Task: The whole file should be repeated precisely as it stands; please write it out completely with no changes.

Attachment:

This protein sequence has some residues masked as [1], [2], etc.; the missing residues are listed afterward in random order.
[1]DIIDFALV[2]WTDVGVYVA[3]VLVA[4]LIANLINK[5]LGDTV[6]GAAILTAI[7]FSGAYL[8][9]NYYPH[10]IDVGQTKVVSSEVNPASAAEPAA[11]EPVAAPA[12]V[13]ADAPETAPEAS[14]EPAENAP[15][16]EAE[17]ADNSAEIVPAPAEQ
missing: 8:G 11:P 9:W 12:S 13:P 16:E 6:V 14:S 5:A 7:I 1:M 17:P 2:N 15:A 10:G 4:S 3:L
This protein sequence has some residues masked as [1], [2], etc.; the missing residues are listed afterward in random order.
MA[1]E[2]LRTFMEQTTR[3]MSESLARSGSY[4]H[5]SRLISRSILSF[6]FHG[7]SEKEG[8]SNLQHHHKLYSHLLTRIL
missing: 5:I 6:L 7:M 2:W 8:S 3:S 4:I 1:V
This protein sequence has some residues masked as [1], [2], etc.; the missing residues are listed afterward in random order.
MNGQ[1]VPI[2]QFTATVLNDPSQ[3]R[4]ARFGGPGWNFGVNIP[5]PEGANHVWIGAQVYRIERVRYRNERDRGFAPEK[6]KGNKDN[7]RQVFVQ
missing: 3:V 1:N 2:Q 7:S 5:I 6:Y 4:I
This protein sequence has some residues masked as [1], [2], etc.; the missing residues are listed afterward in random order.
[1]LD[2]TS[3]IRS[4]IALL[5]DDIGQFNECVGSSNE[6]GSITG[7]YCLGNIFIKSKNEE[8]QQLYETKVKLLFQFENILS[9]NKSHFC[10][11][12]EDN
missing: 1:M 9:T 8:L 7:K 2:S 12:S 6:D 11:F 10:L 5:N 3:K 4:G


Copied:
This protein sequence has some residues masked as [1], [2], etc.; the missing residues are listed afterward in random order.
[1]DIIDFALV[2]WTDVGVYVA[3]VLVA[4]LIANLINK[5]LGDTV[6]GAAILTAI[7]FSGAYL[8][9]NYYPH[10]IDVGQTKVVSSEVNPASAAEPAA[11]EPVAAPA[12]V[13]ADAPETAPEAS[14]EPAENAP[15][16]EAE[17]ADNSAEIVPAPAEQ
missing: 8:G 11:P 9:W 12:S 13:P 16:E 6:V 14:S 5:A 7:I 1:M 17:P 2:N 15:A 10:G 4:S 3:L
This protein sequence has some residues masked as [1], [2], etc.; the missing residues are listed afterward in random order.
MA[1]E[2]LRTFMEQTTR[3]MSESLARSGSY[4]H[5]SRLISRSILSF[6]FHG[7]SEKEG[8]SNLQHHHKLYSHLLTRIL
missing: 5:I 6:L 7:M 2:W 8:S 3:S 4:I 1:V
This protein sequence has some residues masked as [1], [2], etc.; the missing residues are listed afterward in random order.
MNGQ[1]VPI[2]QFTATVLNDPSQ[3]R[4]ARFGGPGWNFGVNIP[5]PEGANHVWIGAQVYRIERVRYRNERDRGFAPEK[6]KGNKDN[7]RQVFVQ
missing: 3:V 1:N 2:Q 7:S 5:I 6:Y 4:I
This protein sequence has some residues masked as [1], [2], etc.; the missing residues are listed afterward in random order.
[1]LD[2]TS[3]IRS[4]IALL[5]DDIGQFNECVGSSNE[6]GSITG[7]YCLGNIFIKSKNEE[8]QQLYETKVKLLFQFENILS[9]NKSHFC[10][11][12]EDN
missing: 1:M 9:T 8:L 7:K 2:S 12:S 6:D 11:F 10:L 5:N 3:K 4:G